Evening edition

Sep 30, 2010

Long before the advent of a 24-hour workweek, before we were looking to multi-task (then to single-task), long before “getting things done” was a thing to get done, we got things done. On summer nights, the fireflies appeared and “dinner’s ready” was a common call. On schooldays, the bell tolled. On television, the screen tuned out for the evening, static signaling the end of day. Signals, then, that signaled time shifting. Ends. Or more optimistic, beginnings.

Markerless time

Today, few markers mark time. We make our own markers, using light as a guide on some days, milestones and deadlines on more frenetic ones. But it’s the rare person who, at 6PM, can walk, head high, out of the studio or office, turning day into night and one thing into another. Marking the fact that it’s time to play.

Evening edition

The Evening Edition was always a signal. No matter what sort of news it delivered, it was a signal that even though what we were doing was important, the day was done, we should stop what we’re doing and pay attention.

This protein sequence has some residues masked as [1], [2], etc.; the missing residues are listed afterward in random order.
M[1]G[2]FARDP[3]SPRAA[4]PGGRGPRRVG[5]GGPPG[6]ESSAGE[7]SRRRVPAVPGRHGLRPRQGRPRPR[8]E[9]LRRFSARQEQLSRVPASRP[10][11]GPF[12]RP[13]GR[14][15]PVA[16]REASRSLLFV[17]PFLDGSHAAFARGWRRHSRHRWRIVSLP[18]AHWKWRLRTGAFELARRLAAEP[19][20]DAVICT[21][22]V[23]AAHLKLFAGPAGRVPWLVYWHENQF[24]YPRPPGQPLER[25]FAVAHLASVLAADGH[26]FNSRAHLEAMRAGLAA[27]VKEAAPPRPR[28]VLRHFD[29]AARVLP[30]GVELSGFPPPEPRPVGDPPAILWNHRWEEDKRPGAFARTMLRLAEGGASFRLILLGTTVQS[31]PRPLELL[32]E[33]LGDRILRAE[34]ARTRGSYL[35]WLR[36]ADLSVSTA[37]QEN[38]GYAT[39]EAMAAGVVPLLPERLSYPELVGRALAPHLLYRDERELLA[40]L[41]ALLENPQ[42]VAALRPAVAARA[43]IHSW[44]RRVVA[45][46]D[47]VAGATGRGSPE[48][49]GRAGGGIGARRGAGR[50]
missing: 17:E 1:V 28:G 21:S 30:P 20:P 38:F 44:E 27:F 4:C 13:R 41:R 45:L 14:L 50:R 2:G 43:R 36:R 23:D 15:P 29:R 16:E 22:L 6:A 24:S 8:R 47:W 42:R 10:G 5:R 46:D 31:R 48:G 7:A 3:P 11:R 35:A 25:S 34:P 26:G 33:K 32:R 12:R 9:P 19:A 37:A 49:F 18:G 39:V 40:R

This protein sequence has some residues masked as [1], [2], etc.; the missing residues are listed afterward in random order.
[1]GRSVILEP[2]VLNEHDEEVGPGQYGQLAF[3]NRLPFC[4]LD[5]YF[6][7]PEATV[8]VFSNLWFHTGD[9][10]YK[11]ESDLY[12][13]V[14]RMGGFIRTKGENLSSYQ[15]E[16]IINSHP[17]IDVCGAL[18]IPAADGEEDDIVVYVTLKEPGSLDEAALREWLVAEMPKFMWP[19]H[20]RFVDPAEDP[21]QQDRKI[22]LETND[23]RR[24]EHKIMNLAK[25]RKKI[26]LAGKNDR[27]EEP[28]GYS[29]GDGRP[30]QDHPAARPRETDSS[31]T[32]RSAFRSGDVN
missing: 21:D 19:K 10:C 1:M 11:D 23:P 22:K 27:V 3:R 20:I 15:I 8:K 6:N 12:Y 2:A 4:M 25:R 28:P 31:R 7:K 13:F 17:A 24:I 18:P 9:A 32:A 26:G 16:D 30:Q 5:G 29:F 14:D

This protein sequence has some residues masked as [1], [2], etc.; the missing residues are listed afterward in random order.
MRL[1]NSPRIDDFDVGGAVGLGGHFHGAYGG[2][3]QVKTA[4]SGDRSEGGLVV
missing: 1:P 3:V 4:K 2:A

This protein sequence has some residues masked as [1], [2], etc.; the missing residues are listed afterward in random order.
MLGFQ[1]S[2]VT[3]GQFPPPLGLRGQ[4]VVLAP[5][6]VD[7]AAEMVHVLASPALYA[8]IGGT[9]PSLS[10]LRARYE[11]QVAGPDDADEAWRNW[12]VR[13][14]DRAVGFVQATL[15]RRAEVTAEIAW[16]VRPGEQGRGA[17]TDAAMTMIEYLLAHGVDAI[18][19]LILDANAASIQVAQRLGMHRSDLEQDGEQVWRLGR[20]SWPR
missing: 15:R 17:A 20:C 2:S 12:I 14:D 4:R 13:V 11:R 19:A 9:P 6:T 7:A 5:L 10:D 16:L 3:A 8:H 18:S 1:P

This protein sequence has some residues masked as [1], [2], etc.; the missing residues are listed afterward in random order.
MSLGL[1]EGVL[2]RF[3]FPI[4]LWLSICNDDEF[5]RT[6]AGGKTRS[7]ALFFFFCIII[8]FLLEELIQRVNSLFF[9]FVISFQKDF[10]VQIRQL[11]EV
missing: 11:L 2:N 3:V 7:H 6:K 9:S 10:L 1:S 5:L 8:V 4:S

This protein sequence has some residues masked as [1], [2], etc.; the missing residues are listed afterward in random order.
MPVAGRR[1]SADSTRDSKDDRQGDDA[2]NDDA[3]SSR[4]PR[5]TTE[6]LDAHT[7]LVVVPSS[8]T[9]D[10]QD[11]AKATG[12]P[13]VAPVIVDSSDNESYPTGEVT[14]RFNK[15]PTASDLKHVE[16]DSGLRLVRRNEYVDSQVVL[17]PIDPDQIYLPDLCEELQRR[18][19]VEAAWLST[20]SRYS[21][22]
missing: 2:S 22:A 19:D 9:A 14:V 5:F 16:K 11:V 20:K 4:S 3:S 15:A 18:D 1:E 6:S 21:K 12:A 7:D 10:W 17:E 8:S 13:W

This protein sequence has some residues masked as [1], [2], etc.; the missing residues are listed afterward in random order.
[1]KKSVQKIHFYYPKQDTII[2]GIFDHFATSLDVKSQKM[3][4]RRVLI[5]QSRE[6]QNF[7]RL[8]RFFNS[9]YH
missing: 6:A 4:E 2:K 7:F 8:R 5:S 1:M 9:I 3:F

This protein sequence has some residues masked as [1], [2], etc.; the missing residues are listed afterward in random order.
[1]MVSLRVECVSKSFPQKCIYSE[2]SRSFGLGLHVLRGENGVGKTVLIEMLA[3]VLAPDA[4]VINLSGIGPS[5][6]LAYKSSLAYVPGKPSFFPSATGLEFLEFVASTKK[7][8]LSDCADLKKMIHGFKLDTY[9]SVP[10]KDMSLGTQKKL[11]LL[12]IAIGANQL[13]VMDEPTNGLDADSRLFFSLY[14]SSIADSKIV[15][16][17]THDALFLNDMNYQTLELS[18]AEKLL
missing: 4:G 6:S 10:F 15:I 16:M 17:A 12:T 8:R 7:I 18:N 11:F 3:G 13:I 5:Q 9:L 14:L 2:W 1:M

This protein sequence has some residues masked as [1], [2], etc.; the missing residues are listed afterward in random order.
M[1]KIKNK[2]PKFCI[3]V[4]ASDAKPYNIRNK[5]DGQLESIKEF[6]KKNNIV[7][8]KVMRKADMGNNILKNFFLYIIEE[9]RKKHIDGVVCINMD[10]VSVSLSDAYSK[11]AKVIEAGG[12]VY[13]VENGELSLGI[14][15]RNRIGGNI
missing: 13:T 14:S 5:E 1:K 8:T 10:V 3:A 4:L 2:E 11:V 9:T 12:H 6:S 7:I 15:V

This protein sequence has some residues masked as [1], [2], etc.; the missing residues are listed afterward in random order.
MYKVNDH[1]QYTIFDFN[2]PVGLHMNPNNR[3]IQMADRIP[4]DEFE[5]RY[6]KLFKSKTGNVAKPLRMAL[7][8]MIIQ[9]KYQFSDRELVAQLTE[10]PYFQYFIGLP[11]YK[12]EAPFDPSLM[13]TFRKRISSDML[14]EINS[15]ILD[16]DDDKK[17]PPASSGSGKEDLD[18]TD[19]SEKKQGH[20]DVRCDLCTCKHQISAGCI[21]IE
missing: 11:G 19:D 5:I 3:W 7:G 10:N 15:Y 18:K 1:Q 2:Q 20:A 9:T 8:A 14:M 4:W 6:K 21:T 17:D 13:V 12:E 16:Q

Today marks the one-year anniversary of the redesign of Bobulate.

Starting today, this site (when viewed in a browser) will undertake a bit of an experiment. At 6PM (your time) each day, it will change from day to night. A visual shift. A pause. A marker of time — whether it’s time to walk away, take a break, keep on working, or play. (Here’s what the Evening Edition looks like.)

We’re making our own editions every day.

The Evening Edition owes thanks to the industrious work of the superlative Dan Mall and Jason Santa Maria for their allegiance to detail and devotion to craft. They are unique in their field, and I thank them for their help.




Work

  • W.W.Norton & Company
  • Eye Magazine
  • Theme Magazine
  • Maryland Institute of College Art

About Liz

Danzico is part designer, part teacher, part editor. As an independent consultant, she traces the roots of her craft back to her parents. According to Liz, "Growing up at least a little information architect gave me an organizational advantage over my friends." More